In the negative, the Pharisees can also

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The Frustration of Theology

Frustration of Theology
Theology is not for the faint of heart. The more I learn the more I realize I don’t know much about anything. I continue to be driven back towards the personal experience of God. Currently, I’m am driven towards the idea of central to the story of humanity is the encounter with the divine. This is best represented in the incarnation of God, Jesus of Nazareth.

The passion narrative drives the story of Jesus in the gospels. Ultimately Christ dies on the cross for the sins of humanity. The New Testament makes multiple atonement claims on how exactly this all works, but that’s a longer blog post fraught with more peril than this one.

I feel like we have over programmed our Christianity. This is largely due to the larger segmentation of society. With our increased specialization, we believe we must always seek specialists to help us along the way. To lose weight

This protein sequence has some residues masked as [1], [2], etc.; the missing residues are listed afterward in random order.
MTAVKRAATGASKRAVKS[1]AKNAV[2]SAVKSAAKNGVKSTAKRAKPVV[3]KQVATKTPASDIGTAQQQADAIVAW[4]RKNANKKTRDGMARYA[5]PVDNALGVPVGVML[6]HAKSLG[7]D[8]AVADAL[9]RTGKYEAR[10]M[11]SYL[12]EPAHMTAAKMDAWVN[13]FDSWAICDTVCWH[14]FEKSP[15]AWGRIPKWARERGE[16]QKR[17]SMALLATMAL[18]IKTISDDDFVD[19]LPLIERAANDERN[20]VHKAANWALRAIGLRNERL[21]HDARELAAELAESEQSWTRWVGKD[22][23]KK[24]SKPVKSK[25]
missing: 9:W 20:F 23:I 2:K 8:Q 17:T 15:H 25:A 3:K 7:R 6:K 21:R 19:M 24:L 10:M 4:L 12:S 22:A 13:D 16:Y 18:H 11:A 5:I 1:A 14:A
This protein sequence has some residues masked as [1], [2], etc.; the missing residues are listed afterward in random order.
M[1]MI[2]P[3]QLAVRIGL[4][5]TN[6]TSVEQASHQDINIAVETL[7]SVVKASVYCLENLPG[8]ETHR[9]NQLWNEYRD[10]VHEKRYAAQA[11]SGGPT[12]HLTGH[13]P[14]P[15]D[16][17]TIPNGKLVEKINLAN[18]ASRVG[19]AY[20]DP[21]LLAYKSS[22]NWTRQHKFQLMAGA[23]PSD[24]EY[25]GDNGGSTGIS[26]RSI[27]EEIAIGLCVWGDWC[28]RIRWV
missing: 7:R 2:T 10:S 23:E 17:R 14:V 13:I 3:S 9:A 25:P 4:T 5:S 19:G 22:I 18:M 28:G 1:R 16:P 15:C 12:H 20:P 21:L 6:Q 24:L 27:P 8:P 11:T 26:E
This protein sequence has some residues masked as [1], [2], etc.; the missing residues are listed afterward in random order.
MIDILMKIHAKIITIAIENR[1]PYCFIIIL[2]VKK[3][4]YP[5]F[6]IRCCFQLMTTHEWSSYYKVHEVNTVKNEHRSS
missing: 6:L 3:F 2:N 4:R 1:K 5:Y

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The Politics of Jesus - Review

The Politics of Jesus by John Howard Yoder is an interesting read that challenges the traditional Christian views on power, social responsibility, and violence.

Howard’s Thesis Question for the work is best put on page 22
“I propose to read the gospel narrative with the constantly present question, is there a social ethic?” I shall in other words be testing the hypothesis that runs counter to the prevalent assumptions: the hypothesis that the ministry and the claims of Jesus are best understood as presenting to men not the avoidance of political opinions, but one particular social-political-ethical option.

Oftentimes, I find myself reading the Bible with some of those assumptions. What if some of Jesus’s teachings aren’t just spiritual but also point us to practical behaviors that are drastically different then today’s?

While reading Yoder’s work, I found the first four chapters to